•      Literature Review



5.1 In order to carry out the research aims and objectives a variety of literature    will be utilised. Naturally, given the encompassing nature of the research aims then a significant amount of different literature will be used. As such, in this literature review the focus will be placed on the most prominent literature which will act as the foundation for further research.


5.2 Holt (2007) has offered a detailed and comprehensive appraisal of the subject areas around sport and youth development. In particular, considerable time is dedicated to assessing the concept of positive youth development (PYD). PYD has developed over recent decades to become an integral component in both the theoretical assessment of sport based youth development and also practical application. Holt (2007) also outlines how PYD is increasingly viewed as possible through the use of sport related activities. The building of confidence and team work is essential to effective PYD, and sport achieves notably success in instilling both these essential components. Furthermore, Holt (2007; p.1) outlines the manner in which PYD conceptualises youth as being “a resource to be developed rather than a problem to be solved”. Therefore, effective PYD in sport represents a “strength based conception of development (Holt, 2007; p. 1). Thus, given that undertaking sporting activities requires a measure of proactive effort on the part of the individual, it is clear how sport and effective PYD work in conjunction and indeed complement each other.


5.3 Overall, Holt (2007) provides a good general study of the positive role sport can play in youth development. However, a number of other effective book based studies assume a similar broad approach to the subject area and therefore require mention. These include Perkins (2007), Poinsett (1996), Gatz et al (2002) and Adams & Berzonsky (2005).


5.4 Weinberg & Gould (2007) has detailed a number of important issues which are vital to the research questions outlined above. In particular, through the use of various other primary and secondary source materials, Weinberg & Gould (2007) suggest that there is a clear and direct link between youth sport and youth behaviour. Firstly, the assertion is made that partaking in sport results in better levels of behaviour among young people. This suggestion is supported by a number of theoretical reasons.   For example, firstly sport is a motivational force for young people. Secondly, taking part in sporting activities requires that the individual dedicate considerable time and effort to the endeavour, often over a relatively long time period. Finally, given that sport often involves losing to an opponent, then undertaking such activity allows young people to gain the necessary experience to overcome difficulty and adversity without recourse to negative methods (Weinberg & Gould, 2007). In addition, Weinberg & Gould (2007) have detailed through the use of various literatures that there is a direct link between participation in sport and the reduced likelihood of delinquency. This assertion is further supported by data based evidence. Moreover, it is suggested that “participants in organised sport are less likely than nonparticipants to engage in delinquent behaviour” (Weinberg & Gould, 2007; p. 558). Thus, the theoretical and practical assumptions which Weinberg & Gould (2007) have asserted are particularly useful in exemplifying the major research objectives, aims and questions outlined above.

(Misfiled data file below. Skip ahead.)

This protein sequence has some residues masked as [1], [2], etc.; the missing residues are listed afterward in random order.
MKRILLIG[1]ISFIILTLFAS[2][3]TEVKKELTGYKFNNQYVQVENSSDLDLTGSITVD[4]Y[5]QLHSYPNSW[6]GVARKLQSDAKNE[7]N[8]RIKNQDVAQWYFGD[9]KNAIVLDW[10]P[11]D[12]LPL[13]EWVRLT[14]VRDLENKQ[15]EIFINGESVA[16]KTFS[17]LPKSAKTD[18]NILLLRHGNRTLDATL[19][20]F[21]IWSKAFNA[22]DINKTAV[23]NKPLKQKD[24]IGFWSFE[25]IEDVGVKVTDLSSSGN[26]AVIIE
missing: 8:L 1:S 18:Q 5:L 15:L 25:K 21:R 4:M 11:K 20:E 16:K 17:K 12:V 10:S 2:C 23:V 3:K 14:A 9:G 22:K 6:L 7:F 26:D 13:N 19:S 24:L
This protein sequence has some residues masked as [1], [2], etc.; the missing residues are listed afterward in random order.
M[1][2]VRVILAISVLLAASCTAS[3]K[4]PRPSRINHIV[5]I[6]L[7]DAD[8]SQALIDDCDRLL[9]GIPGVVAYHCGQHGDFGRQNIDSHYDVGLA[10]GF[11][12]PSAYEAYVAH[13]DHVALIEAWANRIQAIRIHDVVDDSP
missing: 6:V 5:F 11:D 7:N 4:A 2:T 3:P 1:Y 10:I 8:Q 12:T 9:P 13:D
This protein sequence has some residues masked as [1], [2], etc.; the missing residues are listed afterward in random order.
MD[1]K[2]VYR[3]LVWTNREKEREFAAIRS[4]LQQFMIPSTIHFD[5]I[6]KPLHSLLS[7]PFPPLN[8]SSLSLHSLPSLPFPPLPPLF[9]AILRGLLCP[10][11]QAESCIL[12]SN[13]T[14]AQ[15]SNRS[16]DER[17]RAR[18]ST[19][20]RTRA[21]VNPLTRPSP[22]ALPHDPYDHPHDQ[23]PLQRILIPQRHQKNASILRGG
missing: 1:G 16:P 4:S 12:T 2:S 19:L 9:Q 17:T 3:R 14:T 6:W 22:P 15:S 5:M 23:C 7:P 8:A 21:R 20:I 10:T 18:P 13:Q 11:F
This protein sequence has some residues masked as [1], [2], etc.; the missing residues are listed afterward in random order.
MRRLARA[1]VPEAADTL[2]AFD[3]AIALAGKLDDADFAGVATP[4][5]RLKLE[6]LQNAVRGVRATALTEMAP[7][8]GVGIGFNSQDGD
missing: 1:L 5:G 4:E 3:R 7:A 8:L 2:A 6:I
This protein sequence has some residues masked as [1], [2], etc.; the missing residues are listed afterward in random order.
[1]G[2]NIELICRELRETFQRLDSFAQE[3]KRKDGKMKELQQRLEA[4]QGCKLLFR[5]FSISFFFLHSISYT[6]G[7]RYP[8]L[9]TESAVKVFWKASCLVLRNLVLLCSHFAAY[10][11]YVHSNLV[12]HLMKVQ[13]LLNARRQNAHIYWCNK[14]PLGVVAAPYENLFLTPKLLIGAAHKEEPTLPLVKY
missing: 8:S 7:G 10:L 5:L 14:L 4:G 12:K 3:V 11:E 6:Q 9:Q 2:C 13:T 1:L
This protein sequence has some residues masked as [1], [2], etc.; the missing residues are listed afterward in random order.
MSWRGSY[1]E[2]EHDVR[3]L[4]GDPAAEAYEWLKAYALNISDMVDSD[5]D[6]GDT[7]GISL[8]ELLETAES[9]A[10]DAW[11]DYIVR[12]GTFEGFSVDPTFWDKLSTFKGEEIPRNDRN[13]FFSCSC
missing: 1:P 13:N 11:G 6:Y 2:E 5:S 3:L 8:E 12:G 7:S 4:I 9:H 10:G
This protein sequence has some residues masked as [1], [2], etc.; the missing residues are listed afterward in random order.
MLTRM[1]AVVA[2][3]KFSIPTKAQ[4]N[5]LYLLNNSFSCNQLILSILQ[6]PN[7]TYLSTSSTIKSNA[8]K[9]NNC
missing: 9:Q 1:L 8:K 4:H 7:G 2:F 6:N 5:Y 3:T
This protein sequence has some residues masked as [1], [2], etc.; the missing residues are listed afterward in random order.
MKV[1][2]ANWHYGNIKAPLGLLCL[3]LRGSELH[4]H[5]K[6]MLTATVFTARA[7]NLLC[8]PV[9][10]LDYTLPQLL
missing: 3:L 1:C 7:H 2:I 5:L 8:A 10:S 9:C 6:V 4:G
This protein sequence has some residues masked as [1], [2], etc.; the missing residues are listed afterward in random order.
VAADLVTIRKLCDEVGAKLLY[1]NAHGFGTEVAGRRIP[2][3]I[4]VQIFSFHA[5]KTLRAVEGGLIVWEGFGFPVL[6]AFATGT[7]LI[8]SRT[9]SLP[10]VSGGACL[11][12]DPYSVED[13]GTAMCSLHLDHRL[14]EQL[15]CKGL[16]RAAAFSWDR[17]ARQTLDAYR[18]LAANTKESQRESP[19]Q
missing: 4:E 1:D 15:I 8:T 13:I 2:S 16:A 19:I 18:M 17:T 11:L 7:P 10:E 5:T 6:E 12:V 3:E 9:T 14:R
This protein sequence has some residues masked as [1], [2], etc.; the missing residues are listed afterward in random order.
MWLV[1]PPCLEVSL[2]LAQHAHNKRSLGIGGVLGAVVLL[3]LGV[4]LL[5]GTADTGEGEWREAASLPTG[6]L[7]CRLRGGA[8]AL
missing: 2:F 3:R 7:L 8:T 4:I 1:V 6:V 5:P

5.5   Although book based secondary material forms the essential method through which active research will be undertaken to meet the aims and objectives, certain journal articles will also be used. Such articles are beneficial as they tend to focus on a specific issue in particular. For example, Perkins & Noam (2007) have offered a comprehensive assessment of the characteristics of sport based development programmes in the United States. The use of such cross cultural examination will therefore be able to compare British polices with those of the United States.